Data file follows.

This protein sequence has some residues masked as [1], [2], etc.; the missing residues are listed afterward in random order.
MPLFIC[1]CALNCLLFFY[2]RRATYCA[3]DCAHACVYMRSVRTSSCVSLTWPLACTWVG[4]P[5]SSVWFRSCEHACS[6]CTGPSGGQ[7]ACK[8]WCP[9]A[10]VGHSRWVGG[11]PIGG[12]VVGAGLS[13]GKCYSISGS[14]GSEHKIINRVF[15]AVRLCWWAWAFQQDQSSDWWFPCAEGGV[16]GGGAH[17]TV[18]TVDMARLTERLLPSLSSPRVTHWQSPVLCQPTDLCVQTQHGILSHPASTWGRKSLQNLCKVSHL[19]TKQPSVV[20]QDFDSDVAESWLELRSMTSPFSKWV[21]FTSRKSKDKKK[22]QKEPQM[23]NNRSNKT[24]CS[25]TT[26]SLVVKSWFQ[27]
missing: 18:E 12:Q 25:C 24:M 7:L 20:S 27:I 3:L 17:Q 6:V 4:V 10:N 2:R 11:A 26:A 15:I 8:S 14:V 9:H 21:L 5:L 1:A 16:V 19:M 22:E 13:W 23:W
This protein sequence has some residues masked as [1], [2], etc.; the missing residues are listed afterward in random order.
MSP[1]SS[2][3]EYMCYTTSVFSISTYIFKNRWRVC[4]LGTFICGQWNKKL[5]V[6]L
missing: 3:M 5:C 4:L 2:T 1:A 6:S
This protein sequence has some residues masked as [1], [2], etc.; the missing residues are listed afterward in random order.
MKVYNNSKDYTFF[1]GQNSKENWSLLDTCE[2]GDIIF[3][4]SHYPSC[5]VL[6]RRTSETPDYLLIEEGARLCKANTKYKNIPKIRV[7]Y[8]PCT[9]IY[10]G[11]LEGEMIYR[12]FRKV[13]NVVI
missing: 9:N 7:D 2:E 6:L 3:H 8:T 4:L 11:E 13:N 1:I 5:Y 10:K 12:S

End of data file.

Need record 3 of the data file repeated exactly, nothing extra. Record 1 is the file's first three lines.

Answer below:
This protein sequence has some residues masked as [1], [2], etc.; the missing residues are listed afterward in random order.
MKVYNNSKDYTFF[1]GQNSKENWSLLDTCE[2]GDIIF[3][4]SHYPSC[5]VL[6]RRTSETPDYLLIEEGARLCKANTKYKNIPKIRV[7]Y[8]PCT[9]IY[10]G[11]LEGEMIYR[12]FRKV[13]NVVI
missing: 9:N 7:D 2:E 6:L 3:H 8:T 4:L 11:E 13:N 1:I 5:Y 10:K 12:S